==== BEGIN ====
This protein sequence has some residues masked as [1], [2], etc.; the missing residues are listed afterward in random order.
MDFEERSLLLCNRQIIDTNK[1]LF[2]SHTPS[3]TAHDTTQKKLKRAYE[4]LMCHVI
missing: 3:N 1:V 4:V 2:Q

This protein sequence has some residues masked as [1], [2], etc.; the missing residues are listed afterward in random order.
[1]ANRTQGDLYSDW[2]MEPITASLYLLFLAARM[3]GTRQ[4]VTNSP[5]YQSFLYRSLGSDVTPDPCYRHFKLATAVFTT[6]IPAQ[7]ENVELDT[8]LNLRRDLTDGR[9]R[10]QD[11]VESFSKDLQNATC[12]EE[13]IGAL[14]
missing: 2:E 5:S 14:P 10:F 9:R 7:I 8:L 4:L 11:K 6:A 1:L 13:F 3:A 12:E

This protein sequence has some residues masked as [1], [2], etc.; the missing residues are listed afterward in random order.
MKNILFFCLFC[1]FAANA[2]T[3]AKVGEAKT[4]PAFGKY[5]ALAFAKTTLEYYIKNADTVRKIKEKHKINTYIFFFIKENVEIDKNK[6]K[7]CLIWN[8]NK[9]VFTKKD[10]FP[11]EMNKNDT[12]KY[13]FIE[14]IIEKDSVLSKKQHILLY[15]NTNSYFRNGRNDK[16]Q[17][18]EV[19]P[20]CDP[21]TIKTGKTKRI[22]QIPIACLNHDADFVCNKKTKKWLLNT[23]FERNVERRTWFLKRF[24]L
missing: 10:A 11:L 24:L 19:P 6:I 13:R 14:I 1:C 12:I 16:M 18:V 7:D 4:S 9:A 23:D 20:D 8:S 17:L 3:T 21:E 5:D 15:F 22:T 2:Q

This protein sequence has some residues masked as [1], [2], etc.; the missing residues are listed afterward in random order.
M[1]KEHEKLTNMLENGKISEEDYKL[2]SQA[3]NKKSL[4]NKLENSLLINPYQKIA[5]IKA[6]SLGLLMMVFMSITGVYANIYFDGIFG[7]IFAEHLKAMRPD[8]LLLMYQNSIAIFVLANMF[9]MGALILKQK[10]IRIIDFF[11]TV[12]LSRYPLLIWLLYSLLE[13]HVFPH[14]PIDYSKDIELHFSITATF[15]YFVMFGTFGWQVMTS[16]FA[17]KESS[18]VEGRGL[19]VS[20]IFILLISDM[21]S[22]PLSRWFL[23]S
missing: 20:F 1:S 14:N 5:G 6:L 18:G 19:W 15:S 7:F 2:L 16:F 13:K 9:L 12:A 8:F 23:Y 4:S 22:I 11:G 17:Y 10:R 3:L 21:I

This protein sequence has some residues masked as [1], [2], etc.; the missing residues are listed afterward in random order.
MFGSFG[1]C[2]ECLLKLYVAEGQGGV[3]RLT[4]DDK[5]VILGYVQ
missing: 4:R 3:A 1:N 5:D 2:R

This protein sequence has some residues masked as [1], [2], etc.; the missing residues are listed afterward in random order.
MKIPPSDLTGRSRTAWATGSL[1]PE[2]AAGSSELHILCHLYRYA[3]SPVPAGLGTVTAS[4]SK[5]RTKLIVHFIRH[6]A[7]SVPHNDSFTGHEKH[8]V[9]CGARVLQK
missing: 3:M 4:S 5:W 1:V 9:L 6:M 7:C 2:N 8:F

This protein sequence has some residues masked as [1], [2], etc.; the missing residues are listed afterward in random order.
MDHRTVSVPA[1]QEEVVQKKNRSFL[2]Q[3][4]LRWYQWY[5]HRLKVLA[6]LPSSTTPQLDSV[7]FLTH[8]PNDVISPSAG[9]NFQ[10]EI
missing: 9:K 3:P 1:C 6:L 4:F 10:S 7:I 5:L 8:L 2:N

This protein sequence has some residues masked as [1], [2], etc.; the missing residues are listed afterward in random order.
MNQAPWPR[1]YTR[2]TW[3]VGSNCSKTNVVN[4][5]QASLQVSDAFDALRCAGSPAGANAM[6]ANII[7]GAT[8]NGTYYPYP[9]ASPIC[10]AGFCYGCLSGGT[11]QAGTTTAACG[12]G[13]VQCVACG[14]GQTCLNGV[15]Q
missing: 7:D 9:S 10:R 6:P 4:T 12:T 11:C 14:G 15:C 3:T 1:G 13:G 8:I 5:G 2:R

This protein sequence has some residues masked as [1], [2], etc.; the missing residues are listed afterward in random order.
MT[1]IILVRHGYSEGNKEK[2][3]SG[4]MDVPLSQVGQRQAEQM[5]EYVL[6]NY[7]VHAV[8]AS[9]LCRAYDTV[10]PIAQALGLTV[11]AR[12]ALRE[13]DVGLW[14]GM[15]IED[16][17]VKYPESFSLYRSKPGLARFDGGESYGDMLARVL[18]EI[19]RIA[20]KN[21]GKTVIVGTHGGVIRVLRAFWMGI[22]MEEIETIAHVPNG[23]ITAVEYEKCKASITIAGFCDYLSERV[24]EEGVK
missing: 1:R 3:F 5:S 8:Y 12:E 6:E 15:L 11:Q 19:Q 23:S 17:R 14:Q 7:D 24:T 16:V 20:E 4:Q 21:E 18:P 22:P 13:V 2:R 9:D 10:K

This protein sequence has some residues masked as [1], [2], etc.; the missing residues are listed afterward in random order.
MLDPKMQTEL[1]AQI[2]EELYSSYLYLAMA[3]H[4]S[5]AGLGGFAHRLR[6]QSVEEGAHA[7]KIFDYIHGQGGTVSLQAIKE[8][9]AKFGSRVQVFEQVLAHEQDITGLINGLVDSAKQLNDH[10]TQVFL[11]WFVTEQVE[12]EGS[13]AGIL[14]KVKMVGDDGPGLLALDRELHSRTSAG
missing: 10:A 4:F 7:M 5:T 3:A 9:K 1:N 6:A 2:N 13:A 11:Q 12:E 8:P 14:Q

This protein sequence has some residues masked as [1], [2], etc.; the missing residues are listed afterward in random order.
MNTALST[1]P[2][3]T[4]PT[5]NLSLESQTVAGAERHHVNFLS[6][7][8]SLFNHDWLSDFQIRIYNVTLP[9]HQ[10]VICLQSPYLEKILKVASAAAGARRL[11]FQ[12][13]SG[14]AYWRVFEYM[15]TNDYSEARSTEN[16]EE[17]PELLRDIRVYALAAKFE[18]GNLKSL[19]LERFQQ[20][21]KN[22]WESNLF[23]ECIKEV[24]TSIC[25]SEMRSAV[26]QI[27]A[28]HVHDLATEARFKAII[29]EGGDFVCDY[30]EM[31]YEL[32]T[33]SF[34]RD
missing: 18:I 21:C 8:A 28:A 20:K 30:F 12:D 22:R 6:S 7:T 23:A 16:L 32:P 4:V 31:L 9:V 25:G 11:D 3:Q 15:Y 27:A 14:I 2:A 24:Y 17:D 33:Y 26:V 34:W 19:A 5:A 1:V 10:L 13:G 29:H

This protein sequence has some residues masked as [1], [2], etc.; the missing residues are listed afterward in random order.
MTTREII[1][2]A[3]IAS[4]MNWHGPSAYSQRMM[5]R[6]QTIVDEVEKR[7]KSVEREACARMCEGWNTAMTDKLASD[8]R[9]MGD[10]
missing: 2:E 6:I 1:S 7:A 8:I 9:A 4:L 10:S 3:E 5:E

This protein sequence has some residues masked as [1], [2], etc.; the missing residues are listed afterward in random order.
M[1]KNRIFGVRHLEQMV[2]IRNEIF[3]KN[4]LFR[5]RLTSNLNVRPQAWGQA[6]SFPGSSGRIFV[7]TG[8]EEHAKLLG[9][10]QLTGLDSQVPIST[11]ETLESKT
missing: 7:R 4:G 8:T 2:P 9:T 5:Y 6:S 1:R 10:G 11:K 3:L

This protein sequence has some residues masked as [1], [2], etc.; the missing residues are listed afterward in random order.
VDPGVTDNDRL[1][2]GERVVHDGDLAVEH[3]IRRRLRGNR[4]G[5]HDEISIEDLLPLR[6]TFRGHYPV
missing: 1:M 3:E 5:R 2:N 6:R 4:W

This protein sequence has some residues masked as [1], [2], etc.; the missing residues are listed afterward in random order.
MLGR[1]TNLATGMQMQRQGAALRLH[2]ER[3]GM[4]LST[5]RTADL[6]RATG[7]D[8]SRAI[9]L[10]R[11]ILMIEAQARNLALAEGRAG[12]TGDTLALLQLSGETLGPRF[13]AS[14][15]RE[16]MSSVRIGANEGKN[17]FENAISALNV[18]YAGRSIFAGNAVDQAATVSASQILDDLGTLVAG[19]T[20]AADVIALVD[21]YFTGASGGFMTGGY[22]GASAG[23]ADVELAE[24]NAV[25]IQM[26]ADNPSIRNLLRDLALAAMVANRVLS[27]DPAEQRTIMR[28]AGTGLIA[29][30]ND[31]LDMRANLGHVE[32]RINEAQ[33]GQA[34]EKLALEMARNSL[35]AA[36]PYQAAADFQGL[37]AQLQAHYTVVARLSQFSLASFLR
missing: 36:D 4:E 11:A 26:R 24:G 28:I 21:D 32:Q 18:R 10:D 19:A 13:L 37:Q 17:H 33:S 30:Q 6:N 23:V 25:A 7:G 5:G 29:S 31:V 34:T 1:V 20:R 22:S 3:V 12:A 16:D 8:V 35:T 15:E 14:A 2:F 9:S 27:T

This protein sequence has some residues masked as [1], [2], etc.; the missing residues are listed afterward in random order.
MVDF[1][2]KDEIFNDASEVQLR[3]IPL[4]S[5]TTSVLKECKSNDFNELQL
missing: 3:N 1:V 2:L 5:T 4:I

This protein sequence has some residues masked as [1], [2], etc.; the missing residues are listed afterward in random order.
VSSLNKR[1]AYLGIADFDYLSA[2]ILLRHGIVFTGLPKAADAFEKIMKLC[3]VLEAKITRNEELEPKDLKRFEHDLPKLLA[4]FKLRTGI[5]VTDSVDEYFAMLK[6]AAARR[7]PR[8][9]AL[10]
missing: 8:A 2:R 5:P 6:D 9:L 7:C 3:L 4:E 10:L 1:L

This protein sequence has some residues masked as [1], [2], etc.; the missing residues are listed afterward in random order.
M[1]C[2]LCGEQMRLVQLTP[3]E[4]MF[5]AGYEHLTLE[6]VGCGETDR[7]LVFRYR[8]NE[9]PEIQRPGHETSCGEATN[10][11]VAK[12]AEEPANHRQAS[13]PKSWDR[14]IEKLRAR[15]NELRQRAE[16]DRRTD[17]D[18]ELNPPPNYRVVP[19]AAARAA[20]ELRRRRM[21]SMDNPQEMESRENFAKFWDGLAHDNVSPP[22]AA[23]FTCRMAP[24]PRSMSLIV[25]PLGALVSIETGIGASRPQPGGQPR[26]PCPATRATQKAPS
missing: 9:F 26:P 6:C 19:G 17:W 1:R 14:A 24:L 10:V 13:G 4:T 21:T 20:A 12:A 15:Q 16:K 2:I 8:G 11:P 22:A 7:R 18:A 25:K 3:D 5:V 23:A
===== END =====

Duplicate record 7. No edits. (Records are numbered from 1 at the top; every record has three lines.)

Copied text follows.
This protein sequence has some residues masked as [1], [2], etc.; the missing residues are listed afterward in random order.
MDHRTVSVPA[1]QEEVVQKKNRSFL[2]Q[3][4]LRWYQWY[5]HRLKVLA[6]LPSSTTPQLDSV[7]FLTH[8]PNDVISPSAG[9]NFQ[10]EI
missing: 9:K 3:P 1:C 6:L 4:F 10:S 7:I 5:L 8:L 2:N